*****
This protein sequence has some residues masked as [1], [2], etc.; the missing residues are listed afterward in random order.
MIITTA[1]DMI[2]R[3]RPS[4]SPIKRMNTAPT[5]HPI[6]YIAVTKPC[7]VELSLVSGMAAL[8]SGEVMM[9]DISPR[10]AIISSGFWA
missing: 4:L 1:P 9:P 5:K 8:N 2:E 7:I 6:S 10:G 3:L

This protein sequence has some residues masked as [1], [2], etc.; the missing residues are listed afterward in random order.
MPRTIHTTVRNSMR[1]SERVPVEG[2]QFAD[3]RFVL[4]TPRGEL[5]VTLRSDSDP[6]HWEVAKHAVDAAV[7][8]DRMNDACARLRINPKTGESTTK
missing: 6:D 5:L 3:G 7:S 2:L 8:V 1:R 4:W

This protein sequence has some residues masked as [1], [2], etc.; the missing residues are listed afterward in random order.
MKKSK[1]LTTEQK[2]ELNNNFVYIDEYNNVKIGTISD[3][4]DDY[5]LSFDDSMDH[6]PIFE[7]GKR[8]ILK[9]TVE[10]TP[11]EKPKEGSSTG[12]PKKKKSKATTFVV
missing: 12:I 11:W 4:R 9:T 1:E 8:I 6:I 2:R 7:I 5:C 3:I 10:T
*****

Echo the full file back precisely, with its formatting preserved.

This protein sequence has some residues masked as [1], [2], etc.; the missing residues are listed afterward in random order.
MIITTA[1]DMI[2]R[3]RPS[4]SPIKRMNTAPT[5]HPI[6]YIAVTKPC[7]VELSLVSGMAAL[8]SGEVMM[9]DISPR[10]AIISSGFWA
missing: 4:L 1:P 9:P 5:K 8:N 2:E 7:I 6:S 10:G 3:L

This protein sequence has some residues masked as [1], [2], etc.; the missing residues are listed afterward in random order.
MPRTIHTTVRNSMR[1]SERVPVEG[2]QFAD[3]RFVL[4]TPRGEL[5]VTLRSDSDP[6]HWEVAKHAVDAAV[7][8]DRMNDACARLRINPKTGESTTK
missing: 6:D 5:L 3:G 7:S 2:L 8:V 1:R 4:W

This protein sequence has some residues masked as [1], [2], etc.; the missing residues are listed afterward in random order.
MKKSK[1]LTTEQK[2]ELNNNFVYIDEYNNVKIGTISD[3][4]DDY[5]LSFDDSMDH[6]PIFE[7]GKR[8]ILK[9]TVE[10]TP[11]EKPKEGSSTG[12]PKKKKSKATTFVV
missing: 12:I 11:W 4:R 9:T 1:E 8:I 6:I 2:R 7:I 5:C 3:I 10:T